Useful phone numbers Turkey, apps & more

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When I was a child my mother gave me a choice between taking ballet classes or joining the Girl Guides. For some reason I can’t remember now I didn’t do either but I do remember the Guides motto (OK, it was the Scouts I know, but I’m allowed some poetic licence, aren’t I?) ‘be prepared’. Most of the time my life in Istanbul goes along fairly smoothly, but like life anywhere it has its ups and downs. When illness strikes or something more serious happens I have a list of useful phone numbers Turkey as well as websites full of practical information about Istanbul (and Turkey) to consult to make life that little bit easier.

Emergency & other Useful Phone Numbers Turkey
I speak quite good Turkish now and so far have only had to call Zabita about noisy construction work. Luckily the man I spoke to was very patient with my then not so good language skills. If you don’t have much Turkish, it’s a good idea to have a friend or neighbour you an ask to call for you. Here are some of the essential useful phone numbers Turkey you should know.
Polis                    155
Fire brigade    110
Ambulance      112
Jandarma        156 (for rural areas)
Zabita                 Local council authorities. Check your local council website for their number. They’re the people to call if you’re woken up at 3am by gigantic machinery reversing down your street accompanied by loud yelling (yes, this really happened to me), rubbish is piling up in your area or you think a local shopkeeper is exaggerating his prices.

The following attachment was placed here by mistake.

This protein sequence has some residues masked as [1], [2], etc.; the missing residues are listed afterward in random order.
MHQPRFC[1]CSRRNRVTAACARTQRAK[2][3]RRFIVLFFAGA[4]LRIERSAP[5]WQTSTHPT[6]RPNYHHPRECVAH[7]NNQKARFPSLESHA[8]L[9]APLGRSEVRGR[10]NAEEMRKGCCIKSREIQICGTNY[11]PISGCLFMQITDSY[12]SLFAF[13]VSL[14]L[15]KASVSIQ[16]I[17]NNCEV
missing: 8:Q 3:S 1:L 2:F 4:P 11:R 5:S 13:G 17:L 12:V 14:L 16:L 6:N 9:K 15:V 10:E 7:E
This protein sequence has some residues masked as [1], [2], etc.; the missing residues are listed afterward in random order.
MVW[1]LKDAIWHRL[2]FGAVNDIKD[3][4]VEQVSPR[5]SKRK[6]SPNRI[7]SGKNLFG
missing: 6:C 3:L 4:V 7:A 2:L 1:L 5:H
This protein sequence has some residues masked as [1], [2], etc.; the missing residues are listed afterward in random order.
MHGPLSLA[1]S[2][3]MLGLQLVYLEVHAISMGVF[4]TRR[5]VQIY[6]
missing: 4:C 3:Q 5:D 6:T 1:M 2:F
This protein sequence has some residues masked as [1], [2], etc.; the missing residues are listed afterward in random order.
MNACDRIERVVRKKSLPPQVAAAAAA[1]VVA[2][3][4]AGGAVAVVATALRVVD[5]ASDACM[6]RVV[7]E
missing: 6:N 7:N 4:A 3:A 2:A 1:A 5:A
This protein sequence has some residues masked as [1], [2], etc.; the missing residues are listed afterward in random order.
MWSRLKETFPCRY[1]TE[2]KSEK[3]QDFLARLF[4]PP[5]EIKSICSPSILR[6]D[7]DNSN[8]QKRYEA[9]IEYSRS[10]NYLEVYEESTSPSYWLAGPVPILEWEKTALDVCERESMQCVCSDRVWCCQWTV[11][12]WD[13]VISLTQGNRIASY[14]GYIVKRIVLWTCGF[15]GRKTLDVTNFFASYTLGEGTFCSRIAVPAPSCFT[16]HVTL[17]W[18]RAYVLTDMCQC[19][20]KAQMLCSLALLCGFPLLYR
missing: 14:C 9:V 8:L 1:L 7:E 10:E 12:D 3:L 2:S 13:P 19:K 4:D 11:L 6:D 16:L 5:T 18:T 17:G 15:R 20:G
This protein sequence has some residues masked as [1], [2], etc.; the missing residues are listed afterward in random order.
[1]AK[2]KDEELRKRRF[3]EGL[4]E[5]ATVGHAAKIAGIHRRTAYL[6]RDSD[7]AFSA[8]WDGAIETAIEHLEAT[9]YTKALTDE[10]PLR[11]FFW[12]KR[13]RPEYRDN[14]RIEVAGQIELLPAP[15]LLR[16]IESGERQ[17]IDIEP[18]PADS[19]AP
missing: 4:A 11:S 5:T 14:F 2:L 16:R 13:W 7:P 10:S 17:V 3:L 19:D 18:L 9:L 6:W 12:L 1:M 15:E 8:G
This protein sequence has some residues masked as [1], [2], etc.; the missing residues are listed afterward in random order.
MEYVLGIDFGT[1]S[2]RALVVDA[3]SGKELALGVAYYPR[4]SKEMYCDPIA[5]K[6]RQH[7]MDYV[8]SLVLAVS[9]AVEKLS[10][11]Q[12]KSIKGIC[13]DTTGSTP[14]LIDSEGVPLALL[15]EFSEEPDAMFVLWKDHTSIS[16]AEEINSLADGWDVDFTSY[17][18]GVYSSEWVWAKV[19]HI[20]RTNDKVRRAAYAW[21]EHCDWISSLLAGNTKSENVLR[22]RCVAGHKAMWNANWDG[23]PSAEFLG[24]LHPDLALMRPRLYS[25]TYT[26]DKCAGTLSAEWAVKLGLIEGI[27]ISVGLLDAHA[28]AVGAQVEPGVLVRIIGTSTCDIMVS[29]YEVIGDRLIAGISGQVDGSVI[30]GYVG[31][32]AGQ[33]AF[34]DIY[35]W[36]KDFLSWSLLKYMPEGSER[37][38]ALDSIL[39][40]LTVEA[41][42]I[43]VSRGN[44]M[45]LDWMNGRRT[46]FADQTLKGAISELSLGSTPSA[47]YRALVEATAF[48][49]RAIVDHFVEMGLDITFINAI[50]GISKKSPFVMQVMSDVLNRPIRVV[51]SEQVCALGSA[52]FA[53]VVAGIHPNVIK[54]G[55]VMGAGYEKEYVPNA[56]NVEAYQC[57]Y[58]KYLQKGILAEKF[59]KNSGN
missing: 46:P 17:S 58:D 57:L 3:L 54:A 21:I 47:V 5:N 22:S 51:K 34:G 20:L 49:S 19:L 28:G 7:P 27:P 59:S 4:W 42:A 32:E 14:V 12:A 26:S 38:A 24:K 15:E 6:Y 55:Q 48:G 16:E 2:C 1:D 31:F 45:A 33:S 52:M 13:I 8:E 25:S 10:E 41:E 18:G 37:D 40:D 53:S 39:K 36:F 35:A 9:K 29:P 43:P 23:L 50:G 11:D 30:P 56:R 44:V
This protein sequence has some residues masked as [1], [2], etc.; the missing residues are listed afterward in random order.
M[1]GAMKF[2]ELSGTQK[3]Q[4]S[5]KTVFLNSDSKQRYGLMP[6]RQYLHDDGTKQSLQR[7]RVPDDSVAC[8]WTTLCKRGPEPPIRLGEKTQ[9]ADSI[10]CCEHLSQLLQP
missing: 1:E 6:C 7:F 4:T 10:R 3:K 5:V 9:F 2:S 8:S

Tourism info  170

Book mark this post on practical information Istanbul and Turkey
Useful phone numbers Turkey is just the start

I hope you never need to use any of the above useful phone numbers Turkey but at least you have them. There are also other less serious things that can still stress you out if you don’t know how things work or where to find the information you need. Never fear, I’ve done the work for you.

Chemists (Eczane)
If you’re felled by flu on a Sunday or come up in a mysterious rash late at night you don’t have to wait until the next day to find a chemist open. Chemists in Turkey are open six days a week but are always nöbetçi ezcanesi (duty chemists) open all night and on Sundays. Every day chemists display a list of the nearest duty chemists in their window, or you can find yours using the Turkish Pharmacies website. First select your city/region (eg: Izmir), then select your district (eg. Aliağa). Finally choose the one nearest to you on the list. Geçmiş olsun!

Transport (Ulaşım)
I learned a lot of my Turkish when I first came to Istanbul and had to find out about public transport the old-fashioned way, by asking people. Even when timetables did become available they were conceptual more than actual and getting anywhere with confidence was largely hit and miss. Nowadays there are numerous websites and apps to get you where you want to go, including Bitaksi, Trafi and others. You’ll find more information about them here.

Getting to and from Istanbul Airport
I’m a big advocate of public transport, but know it’s not suitable for everyone all the time. When I need to be picked up from or get to Istanbul Airport or Sabiha Gokcen Airport, I use one of these GetYourGuide website AIRPORT TRANSFERS.